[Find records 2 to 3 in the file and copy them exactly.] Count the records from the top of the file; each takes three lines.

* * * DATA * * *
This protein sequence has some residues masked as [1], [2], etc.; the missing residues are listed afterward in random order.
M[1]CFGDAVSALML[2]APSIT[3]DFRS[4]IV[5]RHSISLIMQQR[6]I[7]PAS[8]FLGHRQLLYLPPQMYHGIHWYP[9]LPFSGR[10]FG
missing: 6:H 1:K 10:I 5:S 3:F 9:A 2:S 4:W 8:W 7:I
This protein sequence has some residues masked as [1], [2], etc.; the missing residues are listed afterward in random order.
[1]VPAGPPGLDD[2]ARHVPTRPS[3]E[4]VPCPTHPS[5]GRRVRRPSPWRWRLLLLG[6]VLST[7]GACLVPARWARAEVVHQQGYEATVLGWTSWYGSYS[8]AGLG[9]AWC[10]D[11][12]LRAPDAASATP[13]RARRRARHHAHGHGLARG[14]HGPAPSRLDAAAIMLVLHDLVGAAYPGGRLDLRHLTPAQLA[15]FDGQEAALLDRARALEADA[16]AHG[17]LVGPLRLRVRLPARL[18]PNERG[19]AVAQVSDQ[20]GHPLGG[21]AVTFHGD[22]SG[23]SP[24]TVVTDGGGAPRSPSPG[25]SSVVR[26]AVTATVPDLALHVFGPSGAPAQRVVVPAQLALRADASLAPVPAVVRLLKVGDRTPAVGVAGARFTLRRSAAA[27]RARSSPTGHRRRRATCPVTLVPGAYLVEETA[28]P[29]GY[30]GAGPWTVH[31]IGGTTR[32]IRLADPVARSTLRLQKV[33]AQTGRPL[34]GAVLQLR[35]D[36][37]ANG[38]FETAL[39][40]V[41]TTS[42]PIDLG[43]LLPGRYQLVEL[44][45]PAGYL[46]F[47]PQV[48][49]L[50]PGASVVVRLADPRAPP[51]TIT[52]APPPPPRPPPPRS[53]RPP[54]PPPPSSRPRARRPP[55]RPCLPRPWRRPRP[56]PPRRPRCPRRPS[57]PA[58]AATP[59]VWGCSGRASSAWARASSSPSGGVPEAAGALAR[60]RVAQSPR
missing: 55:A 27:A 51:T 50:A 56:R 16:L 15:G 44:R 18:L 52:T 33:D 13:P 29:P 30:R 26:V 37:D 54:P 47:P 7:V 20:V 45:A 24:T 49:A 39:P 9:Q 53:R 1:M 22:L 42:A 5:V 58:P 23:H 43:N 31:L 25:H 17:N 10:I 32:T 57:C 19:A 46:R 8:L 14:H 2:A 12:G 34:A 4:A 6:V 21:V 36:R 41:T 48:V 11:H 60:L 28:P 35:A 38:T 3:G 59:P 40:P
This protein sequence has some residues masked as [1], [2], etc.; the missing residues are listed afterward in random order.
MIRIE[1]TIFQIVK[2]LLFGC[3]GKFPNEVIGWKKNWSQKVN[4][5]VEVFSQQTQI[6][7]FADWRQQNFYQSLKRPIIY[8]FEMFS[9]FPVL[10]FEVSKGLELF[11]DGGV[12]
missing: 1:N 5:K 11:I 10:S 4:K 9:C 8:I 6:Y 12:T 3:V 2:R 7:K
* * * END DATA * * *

This protein sequence has some residues masked as [1], [2], etc.; the missing residues are listed afterward in random order.
[1]VPAGPPGLDD[2]ARHVPTRPS[3]E[4]VPCPTHPS[5]GRRVRRPSPWRWRLLLLG[6]VLST[7]GACLVPARWARAEVVHQQGYEATVLGWTSWYGSYS[8]AGLG[9]AWC[10]D[11][12]LRAPDAASATP[13]RARRRARHHAHGHGLARG[14]HGPAPSRLDAAAIMLVLHDLVGAAYPGGRLDLRHLTPAQLA[15]FDGQEAALLDRARALEADA[16]AHG[17]LVGPLRLRVRLPARL[18]PNERG[19]AVAQVSDQ[20]GHPLGG[21]AVTFHGD[22]SG[23]SP[24]TVVTDGGGAPRSPSPG[25]SSVVR[26]AVTATVPDLALHVFGPSGAPAQRVVVPAQLALRADASLAPVPAVVRLLKVGDRTPAVGVAGARFTLRRSAAA[27]RARSSPTGHRRRRATCPVTLVPGAYLVEETA[28]P[29]GY[30]GAGPWTVH[31]IGGTTR[32]IRLADPVARSTLRLQKV[33]AQTGRPL[34]GAVLQLR[35]D[36][37]ANG[38]FETAL[39][40]V[41]TTS[42]PIDLG[43]LLPGRYQLVEL[44][45]PAGYL[46]F[47]PQV[48][49]L[50]PGASVVVRLADPRAPP[51]TIT[52]APPPPPRPPPPRS[53]RPP[54]PPPPSSRPRARRPP[55]RPCLPRPWRRPRP[56]PPRRPRCPRRPS[57]PA[58]AATP[59]VWGCSGRASSAWARASSSPSGGVPEAAGALAR[60]RVAQSPR
missing: 55:A 27:A 51:T 50:A 56:R 16:L 15:G 44:R 18:L 52:T 33:D 13:P 29:P 30:R 26:V 37:D 54:P 47:P 7:V 20:V 45:A 24:T 49:A 39:P 9:Q 53:R 1:M 22:L 42:A 5:V 58:P 23:H 43:N 31:L 25:H 17:N 10:I 32:T 57:C 19:A 46:R 8:L 14:H 2:A 12:G 34:A 4:A 6:V 21:V 36:R 41:T 48:V 11:H 60:L 28:P 35:A 38:T 3:G 59:P 40:P
This protein sequence has some residues masked as [1], [2], etc.; the missing residues are listed afterward in random order.
MIRIE[1]TIFQIVK[2]LLFGC[3]GKFPNEVIGWKKNWSQKVN[4][5]VEVFSQQTQI[6][7]FADWRQQNFYQSLKRPIIY[8]FEMFS[9]FPVL[10]FEVSKGLELF[11]DGGV[12]
missing: 1:N 5:K 11:I 10:S 4:K 9:C 8:I 6:Y 12:T 3:V 2:R 7:K